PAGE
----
There's more than one contra dance tradition. Learning from them gives a fresh perspective from outside our fishbowl built from our own choreographic habits as we keep swimming around in endless circles.
One source of "them" are club square dancers, or Modern Western Square Dancers, a tradition that diverged from ours in the 1950's and 1960's. Not many of them do contras, as they disfavor contras as much as we disfavor squares. But there are isolated islands of club contra dancers, as well as ContraLab, with their own repertoire. The choreography is closer to the traditional repertoire, with the inclusion of a few modern square dance moves like flutterwheel or spin the top. And fewer swings. Or even the occasional oddball like heel-and-toe polka on the side.
Ohio River Contra's a nice example of this mindset. It's unequal, but fairly active, and uses corners and groups of three people. There's some interesting symmetry. And it keeps things quite simple.
The problem is that there's no swing. They have no need for a partner swing, as there you're much more likely to dance with the same partner for every dance, so you can connect with your partner over many years, rather than compressing it into the span of nine minutes.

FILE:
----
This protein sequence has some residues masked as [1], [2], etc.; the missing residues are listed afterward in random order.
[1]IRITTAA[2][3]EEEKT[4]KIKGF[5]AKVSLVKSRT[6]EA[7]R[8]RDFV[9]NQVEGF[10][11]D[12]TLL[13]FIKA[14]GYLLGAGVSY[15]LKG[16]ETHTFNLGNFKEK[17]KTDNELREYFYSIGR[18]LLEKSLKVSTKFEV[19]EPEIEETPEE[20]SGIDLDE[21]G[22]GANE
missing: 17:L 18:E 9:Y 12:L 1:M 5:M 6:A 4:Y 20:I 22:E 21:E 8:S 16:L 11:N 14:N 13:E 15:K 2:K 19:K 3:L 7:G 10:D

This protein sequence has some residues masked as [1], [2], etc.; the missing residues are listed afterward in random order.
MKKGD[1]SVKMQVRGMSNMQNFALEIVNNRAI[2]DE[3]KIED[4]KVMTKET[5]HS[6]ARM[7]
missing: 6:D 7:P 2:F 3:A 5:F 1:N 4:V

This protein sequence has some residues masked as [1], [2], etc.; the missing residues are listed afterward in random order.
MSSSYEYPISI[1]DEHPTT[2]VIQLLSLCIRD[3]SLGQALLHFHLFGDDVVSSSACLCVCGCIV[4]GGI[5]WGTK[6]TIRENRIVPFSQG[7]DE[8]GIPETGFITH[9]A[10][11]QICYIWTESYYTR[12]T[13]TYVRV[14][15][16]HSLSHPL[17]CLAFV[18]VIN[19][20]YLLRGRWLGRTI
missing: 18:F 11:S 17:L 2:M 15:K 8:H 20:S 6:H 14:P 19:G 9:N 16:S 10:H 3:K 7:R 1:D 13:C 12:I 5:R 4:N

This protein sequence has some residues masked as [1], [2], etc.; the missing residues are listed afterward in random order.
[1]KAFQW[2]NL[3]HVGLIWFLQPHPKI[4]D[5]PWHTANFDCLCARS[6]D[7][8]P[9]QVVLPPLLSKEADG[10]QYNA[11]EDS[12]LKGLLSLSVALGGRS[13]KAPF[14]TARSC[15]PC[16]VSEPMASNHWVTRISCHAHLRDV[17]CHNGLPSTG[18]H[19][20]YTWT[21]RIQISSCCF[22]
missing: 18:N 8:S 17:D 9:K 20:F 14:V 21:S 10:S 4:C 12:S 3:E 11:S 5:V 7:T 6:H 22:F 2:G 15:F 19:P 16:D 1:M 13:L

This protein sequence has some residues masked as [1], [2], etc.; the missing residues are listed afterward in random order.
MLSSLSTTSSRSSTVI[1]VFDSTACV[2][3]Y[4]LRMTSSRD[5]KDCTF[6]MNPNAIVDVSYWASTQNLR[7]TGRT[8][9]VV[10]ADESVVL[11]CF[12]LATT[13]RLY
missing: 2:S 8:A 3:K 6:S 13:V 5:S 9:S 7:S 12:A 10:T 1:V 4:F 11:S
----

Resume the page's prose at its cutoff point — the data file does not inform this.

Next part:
That doesn't work for our tradition. "Give and Take" suggests taking the original B2 of the slow square through four hands (four changes of rights and lefts in ECD-speak) and replacing it with circle left and ones swing. This'd be great if it weren't circle left #3.
I recommend the following circle-free alternates:
Easier variant, suitable for first or second dance of the night:
B1 (end by bending the lines into lines facing across) B2 Long lines forward and back Ones swing
More interesting variant:
B1 (end by having the lines cast, ones go forward as twos back up) B2 Ones gypsy and swing; or ones do-si-do and swing; or ones balance and swing; or ones swing and swing.
Instructions for the dance can be found in the
book "Give and Take."
Curious about club contras? There's not much on the web, but you can look here or there for a start.
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